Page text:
How can you deal with a long distance relationship’s exhaustive roller coaster of emotions? Here are three helpful tips for college students from Rebecca Smith, a counselor at Aurora University’s Counseling Center:
Use Technology – This Is the 21st Century, After All
Technology has come a long way. Back in the day (like waaaay back), couples had to communicate by writing letters and sending them in the mail (what’s that?). Come to think of it, that’s probably why a lot of people married cousins who lived next door. Today, you can meet someone online who lives across the country. As a result of this availability of potentials, many people date long distance.
Skype, a software application that allows users to make voice and video calls and chats over the Internet, is a fun way to connect with your significant other. Many people also send daily or weekly emails, or chat through services like Google’s Gchat or Facebook. This is particularly useful for those that have significant others in the military overseas or who have major time zone differences.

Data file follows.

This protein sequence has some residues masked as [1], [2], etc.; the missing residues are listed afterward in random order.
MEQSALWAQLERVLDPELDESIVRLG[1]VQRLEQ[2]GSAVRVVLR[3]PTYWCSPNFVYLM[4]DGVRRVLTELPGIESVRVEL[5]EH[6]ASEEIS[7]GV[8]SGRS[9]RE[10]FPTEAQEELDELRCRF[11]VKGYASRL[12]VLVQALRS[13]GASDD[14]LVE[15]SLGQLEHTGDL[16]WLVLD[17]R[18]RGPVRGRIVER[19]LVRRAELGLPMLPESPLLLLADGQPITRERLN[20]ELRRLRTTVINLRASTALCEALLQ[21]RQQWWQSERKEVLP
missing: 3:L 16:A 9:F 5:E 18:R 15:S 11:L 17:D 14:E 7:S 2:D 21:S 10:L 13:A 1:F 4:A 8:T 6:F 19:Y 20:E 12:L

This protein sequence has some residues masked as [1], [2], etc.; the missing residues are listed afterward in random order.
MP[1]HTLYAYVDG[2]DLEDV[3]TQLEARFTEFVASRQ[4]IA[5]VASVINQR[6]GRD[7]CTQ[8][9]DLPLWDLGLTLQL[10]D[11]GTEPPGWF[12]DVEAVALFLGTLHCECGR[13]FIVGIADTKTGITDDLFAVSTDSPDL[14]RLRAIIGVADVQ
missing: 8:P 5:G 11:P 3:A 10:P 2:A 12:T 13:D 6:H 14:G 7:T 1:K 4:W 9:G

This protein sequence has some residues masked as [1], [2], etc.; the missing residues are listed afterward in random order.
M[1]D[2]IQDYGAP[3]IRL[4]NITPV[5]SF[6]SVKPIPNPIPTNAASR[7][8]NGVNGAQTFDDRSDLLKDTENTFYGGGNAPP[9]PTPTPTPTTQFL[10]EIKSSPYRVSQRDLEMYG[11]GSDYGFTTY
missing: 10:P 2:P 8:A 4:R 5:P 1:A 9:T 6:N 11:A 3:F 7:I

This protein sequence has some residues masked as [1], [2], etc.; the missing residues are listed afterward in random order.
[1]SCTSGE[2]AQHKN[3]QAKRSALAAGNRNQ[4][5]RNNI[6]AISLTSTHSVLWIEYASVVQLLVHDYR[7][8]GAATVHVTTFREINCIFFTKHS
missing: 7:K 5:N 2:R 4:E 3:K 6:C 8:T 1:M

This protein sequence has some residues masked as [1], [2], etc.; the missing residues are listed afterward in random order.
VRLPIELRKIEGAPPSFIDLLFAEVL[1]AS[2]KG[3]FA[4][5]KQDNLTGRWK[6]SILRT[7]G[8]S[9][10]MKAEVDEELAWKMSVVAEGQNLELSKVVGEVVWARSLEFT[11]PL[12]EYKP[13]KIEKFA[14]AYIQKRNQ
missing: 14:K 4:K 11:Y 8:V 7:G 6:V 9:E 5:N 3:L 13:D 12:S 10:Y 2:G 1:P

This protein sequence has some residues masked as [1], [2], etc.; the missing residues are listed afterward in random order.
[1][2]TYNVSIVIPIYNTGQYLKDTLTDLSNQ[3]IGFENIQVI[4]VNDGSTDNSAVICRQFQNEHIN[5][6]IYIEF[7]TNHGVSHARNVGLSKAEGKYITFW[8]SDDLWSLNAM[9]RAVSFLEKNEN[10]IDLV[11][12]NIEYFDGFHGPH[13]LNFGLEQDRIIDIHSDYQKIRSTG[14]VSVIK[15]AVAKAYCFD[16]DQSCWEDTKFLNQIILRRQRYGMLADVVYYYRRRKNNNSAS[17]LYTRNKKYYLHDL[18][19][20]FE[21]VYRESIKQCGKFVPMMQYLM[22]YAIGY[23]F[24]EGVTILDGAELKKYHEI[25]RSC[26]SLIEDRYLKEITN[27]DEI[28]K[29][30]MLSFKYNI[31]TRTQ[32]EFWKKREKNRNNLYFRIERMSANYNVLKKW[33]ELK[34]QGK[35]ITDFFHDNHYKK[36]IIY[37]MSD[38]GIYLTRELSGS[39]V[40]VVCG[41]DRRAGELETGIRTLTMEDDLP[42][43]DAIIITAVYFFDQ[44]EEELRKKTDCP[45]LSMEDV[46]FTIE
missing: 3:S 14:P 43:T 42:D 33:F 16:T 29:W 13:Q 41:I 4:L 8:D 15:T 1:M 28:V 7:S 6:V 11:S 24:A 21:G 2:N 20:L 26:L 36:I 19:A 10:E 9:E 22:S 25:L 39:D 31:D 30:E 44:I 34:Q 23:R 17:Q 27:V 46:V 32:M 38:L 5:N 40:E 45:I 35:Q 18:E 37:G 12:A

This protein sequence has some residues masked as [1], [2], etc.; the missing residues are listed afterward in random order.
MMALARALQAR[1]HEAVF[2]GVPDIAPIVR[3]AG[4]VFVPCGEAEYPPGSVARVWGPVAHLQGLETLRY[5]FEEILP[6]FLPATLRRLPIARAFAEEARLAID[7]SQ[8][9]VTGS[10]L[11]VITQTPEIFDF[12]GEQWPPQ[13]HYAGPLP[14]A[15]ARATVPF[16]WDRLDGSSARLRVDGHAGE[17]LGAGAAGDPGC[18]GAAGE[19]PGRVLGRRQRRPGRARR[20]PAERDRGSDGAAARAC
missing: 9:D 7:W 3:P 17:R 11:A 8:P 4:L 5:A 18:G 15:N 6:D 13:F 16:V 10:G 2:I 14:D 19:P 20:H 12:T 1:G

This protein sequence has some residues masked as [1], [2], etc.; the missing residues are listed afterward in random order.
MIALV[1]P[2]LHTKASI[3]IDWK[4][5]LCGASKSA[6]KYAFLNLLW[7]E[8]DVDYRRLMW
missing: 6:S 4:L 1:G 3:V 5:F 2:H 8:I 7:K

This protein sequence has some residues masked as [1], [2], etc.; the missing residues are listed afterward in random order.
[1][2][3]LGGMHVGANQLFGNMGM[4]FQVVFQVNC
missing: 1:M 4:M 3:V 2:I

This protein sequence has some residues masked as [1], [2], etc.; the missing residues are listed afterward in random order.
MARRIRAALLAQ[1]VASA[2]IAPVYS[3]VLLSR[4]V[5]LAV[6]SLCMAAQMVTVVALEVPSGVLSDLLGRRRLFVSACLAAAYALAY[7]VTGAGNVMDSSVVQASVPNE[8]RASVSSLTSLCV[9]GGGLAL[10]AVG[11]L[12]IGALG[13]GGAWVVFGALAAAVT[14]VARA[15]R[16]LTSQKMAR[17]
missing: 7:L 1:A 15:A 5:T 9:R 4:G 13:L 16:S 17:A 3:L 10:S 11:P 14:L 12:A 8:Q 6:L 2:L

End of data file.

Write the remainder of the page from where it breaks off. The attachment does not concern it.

Sometimes the Internet isn’t always reliable, though, so pick up that cell phone and give each other a call at the very least.
Spend Time with Close Friends
Being apart from someone you love hurts and time can seem to slow down – not fun! Your friends will try to understand and support you, though no one truly knows how painful it is until they’re dealing with it. Nevertheless, you need your friends now more than ever. It may be hard at times for you to relate to them or for them to relate to you, but remember that everyone is trying their best to be there for you.